"I started collecting butterflies in 1968", says Lehman. "My small collection of 1968-70 is in Ohio. I then collected from 1971-85 in Honduras". Robert Lehman attained international recognition when he donated his sizable collection of 4222 specimens to the Smithsonian in 1987. "That collection of 4222 specimens representing 1,852 species of Honduran butterflies and moths was donated to the Smithsonian in 1987. In a recent e-mail from Dr. Robert Robbins he wrote that the collection 'has proven very useful to researchers.'"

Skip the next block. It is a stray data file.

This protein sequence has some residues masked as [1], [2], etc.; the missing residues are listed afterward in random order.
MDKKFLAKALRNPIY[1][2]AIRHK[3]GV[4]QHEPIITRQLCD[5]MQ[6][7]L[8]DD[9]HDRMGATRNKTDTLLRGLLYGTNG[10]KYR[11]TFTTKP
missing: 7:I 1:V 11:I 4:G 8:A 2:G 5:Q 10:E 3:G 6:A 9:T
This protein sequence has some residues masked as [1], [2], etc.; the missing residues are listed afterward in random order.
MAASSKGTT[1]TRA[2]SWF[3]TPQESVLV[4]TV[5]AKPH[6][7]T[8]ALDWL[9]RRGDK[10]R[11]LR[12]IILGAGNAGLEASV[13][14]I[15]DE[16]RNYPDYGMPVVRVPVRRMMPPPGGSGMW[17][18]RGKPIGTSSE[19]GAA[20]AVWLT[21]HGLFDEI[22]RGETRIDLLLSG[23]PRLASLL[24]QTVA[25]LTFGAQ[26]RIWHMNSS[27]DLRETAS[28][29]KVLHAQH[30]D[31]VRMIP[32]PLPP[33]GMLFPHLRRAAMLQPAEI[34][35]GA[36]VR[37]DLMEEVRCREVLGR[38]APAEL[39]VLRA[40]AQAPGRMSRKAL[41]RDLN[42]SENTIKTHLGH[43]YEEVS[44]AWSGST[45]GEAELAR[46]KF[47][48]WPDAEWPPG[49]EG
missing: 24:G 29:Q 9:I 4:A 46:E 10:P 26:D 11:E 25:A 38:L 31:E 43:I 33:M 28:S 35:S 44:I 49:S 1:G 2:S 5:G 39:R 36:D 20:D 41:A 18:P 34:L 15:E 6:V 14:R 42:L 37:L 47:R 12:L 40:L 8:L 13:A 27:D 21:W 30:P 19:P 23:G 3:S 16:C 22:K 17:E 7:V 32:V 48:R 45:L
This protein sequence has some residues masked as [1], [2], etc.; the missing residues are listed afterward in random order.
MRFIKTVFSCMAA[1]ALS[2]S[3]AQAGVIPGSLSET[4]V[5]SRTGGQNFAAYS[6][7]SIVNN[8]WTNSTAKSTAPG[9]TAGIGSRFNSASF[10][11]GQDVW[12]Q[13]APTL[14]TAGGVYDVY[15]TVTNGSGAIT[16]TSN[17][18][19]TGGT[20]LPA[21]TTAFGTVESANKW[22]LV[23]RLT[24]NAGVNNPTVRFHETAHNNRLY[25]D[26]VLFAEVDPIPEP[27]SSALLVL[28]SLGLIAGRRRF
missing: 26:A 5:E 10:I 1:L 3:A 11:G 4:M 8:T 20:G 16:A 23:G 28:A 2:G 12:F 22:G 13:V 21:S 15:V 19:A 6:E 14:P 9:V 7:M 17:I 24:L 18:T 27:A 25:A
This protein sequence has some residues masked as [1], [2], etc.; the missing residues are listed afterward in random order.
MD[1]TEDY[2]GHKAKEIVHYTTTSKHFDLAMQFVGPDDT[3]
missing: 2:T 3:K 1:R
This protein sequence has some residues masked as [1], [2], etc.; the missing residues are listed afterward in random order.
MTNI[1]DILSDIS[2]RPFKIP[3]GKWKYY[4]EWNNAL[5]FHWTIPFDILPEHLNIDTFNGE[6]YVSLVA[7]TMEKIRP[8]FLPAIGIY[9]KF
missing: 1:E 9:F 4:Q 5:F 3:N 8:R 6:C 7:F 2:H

Honduras continues to witness a ground-swell of ecological concern among its citizens. Manifesting itself in the emergence of numerous local non-profit privately funded groups self-mandated to conserve and protect its natural resources. Lehman states that one of the reasons for the existence of this collection "is to contribute to the need to conserve the natural resources of Honduras. The museum emphasis is on protecting the habitats where these butterflies and other insects are found."
Stressing the need to collect local specimens, Lehman elaborates "It is estimated that the broadleaf forests are being depleted at a rate of 2.5% a year! Large rhinoceros beetles used to be as plentiful as toys in the city of La Ceiba. Not any more."
The admission price is very reasonable:
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